seekingwolf's avatar

I don’t find it particularly offensive. I find the term “breeder” for straight people to be very offensive. I am with a man but I do NOT want children and nor does he, thank you very much!

I guess overall I would prefer the term heterosexual but some find that too clinical.

Nullo's avatar

@seekingwolf It’s language that a civilized person would reserve for talking about animals.

Skaggfacemutt's avatar

Being called straight does not offend me, however that is referring that gays are “crooked.” But again, there isn’t very many terms for gays that aren’t offensive. I guess “gay” is better than most.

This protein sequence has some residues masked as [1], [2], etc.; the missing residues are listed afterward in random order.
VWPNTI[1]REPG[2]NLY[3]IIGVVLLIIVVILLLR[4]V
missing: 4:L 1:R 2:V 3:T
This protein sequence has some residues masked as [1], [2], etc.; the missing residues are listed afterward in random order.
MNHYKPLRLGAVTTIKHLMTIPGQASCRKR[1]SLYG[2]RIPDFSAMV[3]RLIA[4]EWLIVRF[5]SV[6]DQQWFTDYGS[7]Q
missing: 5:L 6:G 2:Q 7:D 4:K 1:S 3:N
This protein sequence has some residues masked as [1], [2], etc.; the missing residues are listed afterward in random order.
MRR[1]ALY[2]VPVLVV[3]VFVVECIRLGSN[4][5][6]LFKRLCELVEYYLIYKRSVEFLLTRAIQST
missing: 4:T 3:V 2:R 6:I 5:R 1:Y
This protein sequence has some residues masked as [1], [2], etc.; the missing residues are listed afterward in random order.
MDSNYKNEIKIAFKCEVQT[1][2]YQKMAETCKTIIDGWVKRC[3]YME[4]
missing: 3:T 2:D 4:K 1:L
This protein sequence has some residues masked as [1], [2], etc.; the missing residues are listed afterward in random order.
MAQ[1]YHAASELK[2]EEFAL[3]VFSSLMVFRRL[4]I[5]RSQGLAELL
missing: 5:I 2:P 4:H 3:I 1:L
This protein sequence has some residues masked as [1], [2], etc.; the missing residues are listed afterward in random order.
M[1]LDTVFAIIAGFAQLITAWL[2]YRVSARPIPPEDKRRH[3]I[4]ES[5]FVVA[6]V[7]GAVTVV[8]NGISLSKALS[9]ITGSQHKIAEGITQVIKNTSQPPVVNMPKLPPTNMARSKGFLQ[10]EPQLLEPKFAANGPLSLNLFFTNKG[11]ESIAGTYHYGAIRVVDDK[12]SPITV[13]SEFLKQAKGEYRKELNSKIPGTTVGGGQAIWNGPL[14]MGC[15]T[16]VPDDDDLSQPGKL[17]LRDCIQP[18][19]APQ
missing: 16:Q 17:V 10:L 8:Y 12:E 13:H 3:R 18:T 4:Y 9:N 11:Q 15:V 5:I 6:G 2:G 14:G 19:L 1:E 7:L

Kayak8's avatar

Gay and lesbian folks, when gathered together, do tend to refer to gender-discordant couples as straight (or we presume them to be straight). We typically use straight in the same way we use gay and lesbian and don’t typically (at least in my experience) use the terms heterosexual and homosexual, probably for the clinical reasons described above by @seekingwolf. As I don’t tend to discuss sexual orientation with members of gender-discordant couples, I don’t often use the word straight when talking to straight people, but mean no disrespect when I do use the term in mixed groups.

Words used by any minority, between themselves, to describe the majority may, in fact, be offensive when no offense is intended. It is a quick sorting of “my tribe” or “not my tribe” or “hmm, I am not really sure.” Often such words have been used to describe who is “safe” and who is “unsafe” to the group. Terms like “breeder” are more typically used in the pejorative sense when referring to the “not my tribe” person who is perceived as offensive to the group.